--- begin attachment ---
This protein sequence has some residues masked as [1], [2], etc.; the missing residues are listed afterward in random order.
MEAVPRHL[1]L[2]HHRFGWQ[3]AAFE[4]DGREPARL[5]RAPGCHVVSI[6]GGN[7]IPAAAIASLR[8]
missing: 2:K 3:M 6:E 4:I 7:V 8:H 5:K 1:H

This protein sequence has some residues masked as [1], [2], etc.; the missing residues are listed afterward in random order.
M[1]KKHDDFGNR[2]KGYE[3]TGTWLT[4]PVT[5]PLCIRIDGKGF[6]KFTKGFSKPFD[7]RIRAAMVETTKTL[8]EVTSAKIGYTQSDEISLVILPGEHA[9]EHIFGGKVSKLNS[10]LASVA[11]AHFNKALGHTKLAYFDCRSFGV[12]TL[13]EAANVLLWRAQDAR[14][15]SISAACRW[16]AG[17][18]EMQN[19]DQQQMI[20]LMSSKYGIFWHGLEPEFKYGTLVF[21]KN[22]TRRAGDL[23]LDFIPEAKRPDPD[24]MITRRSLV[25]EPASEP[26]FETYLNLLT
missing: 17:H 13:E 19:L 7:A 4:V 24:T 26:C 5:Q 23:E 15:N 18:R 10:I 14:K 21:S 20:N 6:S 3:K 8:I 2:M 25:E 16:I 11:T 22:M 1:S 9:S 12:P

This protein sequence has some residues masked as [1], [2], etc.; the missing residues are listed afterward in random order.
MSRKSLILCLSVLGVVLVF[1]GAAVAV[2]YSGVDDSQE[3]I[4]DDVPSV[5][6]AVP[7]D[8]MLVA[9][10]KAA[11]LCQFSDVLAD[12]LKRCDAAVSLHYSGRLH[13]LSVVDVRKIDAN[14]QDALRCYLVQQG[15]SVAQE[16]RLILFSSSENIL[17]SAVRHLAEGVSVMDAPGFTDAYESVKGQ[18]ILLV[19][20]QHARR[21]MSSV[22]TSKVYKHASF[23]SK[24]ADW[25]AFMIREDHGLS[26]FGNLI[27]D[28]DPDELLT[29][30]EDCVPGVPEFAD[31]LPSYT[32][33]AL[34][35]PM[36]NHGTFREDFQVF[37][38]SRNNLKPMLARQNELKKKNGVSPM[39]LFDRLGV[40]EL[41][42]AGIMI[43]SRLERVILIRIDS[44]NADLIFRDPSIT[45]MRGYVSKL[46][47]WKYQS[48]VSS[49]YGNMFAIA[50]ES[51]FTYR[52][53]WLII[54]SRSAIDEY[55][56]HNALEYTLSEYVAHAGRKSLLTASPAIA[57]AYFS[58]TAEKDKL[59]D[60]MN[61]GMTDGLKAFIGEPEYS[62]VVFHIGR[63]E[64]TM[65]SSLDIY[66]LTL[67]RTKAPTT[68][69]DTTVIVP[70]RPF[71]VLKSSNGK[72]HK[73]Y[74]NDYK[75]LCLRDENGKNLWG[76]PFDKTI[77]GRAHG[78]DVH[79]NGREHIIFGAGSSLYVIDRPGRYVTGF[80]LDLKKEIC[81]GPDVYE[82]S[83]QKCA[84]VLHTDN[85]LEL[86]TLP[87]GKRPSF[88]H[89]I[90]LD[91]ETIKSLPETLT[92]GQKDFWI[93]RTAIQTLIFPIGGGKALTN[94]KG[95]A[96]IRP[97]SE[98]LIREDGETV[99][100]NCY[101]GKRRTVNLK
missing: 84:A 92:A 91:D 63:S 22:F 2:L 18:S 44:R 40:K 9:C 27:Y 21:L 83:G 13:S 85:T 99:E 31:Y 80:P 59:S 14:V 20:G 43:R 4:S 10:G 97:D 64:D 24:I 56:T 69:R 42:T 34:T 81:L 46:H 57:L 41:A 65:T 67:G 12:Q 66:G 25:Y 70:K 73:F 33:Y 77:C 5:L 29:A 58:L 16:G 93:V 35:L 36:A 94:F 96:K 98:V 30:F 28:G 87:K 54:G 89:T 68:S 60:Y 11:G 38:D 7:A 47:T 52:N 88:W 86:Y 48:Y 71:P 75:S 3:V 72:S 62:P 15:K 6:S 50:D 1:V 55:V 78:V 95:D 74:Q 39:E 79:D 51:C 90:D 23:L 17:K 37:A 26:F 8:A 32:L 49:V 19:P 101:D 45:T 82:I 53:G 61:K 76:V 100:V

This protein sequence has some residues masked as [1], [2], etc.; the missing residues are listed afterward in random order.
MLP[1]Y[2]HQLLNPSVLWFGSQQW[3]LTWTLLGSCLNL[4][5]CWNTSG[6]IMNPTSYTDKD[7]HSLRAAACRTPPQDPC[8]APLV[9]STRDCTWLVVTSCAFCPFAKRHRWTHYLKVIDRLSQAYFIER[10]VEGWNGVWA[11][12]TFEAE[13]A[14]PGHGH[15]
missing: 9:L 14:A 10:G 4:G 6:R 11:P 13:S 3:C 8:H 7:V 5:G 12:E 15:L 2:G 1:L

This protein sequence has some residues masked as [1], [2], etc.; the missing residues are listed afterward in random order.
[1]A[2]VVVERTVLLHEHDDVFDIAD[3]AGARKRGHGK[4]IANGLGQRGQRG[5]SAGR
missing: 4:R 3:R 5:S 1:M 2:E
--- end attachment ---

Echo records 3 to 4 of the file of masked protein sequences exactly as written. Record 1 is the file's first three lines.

This protein sequence has some residues masked as [1], [2], etc.; the missing residues are listed afterward in random order.
MSRKSLILCLSVLGVVLVF[1]GAAVAV[2]YSGVDDSQE[3]I[4]DDVPSV[5][6]AVP[7]D[8]MLVA[9][10]KAA[11]LCQFSDVLAD[12]LKRCDAAVSLHYSGRLH[13]LSVVDVRKIDAN[14]QDALRCYLVQQG[15]SVAQE[16]RLILFSSSENIL[17]SAVRHLAEGVSVMDAPGFTDAYESVKGQ[18]ILLV[19][20]QHARR[21]MSSV[22]TSKVYKHASF[23]SK[24]ADW[25]AFMIREDHGLS[26]FGNLI[27]D[28]DPDELLT[29][30]EDCVPGVPEFAD[31]LPSYT[32][33]AL[34][35]PM[36]NHGTFREDFQVF[37][38]SRNNLKPMLARQNELKKKNGVSPM[39]LFDRLGV[40]EL[41][42]AGIMI[43]SRLERVILIRIDS[44]NADLIFRDPSIT[45]MRGYVSKL[46][47]WKYQS[48]VSS[49]YGNMFAIA[50]ES[51]FTYR[52][53]WLII[54]SRSAIDEY[55][56]HNALEYTLSEYVAHAGRKSLLTASPAIA[57]AYFS[58]TAEKDKL[59]D[60]MN[61]GMTDGLKAFIGEPEYS[62]VVFHIGR[63]E[64]TM[65]SSLDIY[66]LTL[67]RTKAPTT[68][69]DTTVIVP[70]RPF[71]VLKSSNGK[72]HK[73]Y[74]NDYK[75]LCLRDENGKNLWG[76]PFDKTI[77]GRAHG[78]DVH[79]NGREHIIFGAGSSLYVIDRPGRYVTGF[80]LDLKKEIC[81]GPDVYE[82]S[83]QKCA[84]VLHTDN[85]LEL[86]TLP[87]GKRPSF[88]H[89]I[90]LD[91]ETIKSLPETLT[92]GQKDFWI[93]RTAIQTLIFPIGGGKALTN[94]KG[95]A[96]IRP[97]SE[98]LIREDGETV[99][100]NCY[101]GKRRTVNLK
missing: 84:A 92:A 91:D 63:S 22:F 2:L 18:S 44:R 40:K 9:C 27:Y 21:L 83:G 13:S 85:T 99:E 31:Y 80:P 59:S 14:V 20:G 43:R 4:S 10:G 97:D 64:D 24:I 56:T 69:R 42:T 34:T 81:L 46:H 57:L 41:A 65:T 67:G 12:Q 66:G 25:Y 70:K 73:F 33:Y 77:C 5:L 29:A 58:L 16:G 93:V 35:L 36:A 94:F 96:K 98:V 30:F 28:G 87:K 54:G 89:T 68:S 60:Y 11:G 38:D 7:A 47:T 52:N 88:W 86:Y 48:Y 71:P 75:S 3:V 72:S 62:P 15:K 6:S 50:D 1:V 55:V 78:V 95:D 74:Q 39:E 79:D 51:C 90:D 23:L 17:K 37:A 26:F 8:A 32:L 49:V 19:P 101:D 45:T 82:I 53:G 61:K 76:V 100:V

This protein sequence has some residues masked as [1], [2], etc.; the missing residues are listed afterward in random order.
MLP[1]Y[2]HQLLNPSVLWFGSQQW[3]LTWTLLGSCLNL[4][5]CWNTSG[6]IMNPTSYTDKD[7]HSLRAAACRTPPQDPC[8]APLV[9]STRDCTWLVVTSCAFCPFAKRHRWTHYLKVIDRLSQAYFIER[10]VEGWNGVWA[11][12]TFEAE[13]A[14]PGHGH[15]
missing: 9:L 14:A 10:G 4:G 6:R 11:P 13:S 3:C 8:H 7:V 5:G 12:E 15:L 2:G 1:L